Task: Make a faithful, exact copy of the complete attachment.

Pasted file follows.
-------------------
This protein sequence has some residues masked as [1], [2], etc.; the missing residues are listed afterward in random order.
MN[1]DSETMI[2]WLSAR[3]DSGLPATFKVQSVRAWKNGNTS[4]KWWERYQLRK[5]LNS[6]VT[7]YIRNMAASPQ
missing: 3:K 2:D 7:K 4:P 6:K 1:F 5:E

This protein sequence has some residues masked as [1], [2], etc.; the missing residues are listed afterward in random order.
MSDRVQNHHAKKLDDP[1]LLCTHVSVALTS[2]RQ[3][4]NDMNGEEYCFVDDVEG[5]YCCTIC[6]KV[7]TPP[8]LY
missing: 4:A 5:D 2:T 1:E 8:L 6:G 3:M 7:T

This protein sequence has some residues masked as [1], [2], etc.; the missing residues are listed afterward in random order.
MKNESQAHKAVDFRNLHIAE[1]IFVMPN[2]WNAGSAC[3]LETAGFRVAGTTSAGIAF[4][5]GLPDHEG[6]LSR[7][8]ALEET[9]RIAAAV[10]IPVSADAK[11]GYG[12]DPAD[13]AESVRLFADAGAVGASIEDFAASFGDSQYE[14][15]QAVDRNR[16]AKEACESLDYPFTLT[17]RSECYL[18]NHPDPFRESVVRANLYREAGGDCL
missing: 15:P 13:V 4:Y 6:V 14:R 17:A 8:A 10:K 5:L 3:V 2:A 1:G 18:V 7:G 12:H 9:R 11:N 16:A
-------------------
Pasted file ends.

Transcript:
This protein sequence has some residues masked as [1], [2], etc.; the missing residues are listed afterward in random order.
MN[1]DSETMI[2]WLSAR[3]DSGLPATFKVQSVRAWKNGNTS[4]KWWERYQLRK[5]LNS[6]VT[7]YIRNMAASPQ
missing: 3:K 2:D 7:K 4:P 6:K 1:F 5:E

This protein sequence has some residues masked as [1], [2], etc.; the missing residues are listed afterward in random order.
MSDRVQNHHAKKLDDP[1]LLCTHVSVALTS[2]RQ[3][4]NDMNGEEYCFVDDVEG[5]YCCTIC[6]KV[7]TPP[8]LY
missing: 4:A 5:D 2:T 1:E 8:L 6:G 3:M 7:T

This protein sequence has some residues masked as [1], [2], etc.; the missing residues are listed afterward in random order.
MKNESQAHKAVDFRNLHIAE[1]IFVMPN[2]WNAGSAC[3]LETAGFRVAGTTSAGIAF[4][5]GLPDHEG[6]LSR[7][8]ALEET[9]RIAAAV[10]IPVSADAK[11]GYG[12]DPAD[13]AESVRLFADAGAVGASIEDFAASFGDSQYE[14][15]QAVDRNR[16]AKEACESLDYPFTLT[17]RSECYL[18]NHPDPFRESVVRANLYREAGGDCL
missing: 15:P 13:V 4:Y 6:V 14:R 17:A 8:A 10:K 5:L 3:V 2:A 1:G 18:V 7:G 12:H 9:R 11:N 16:A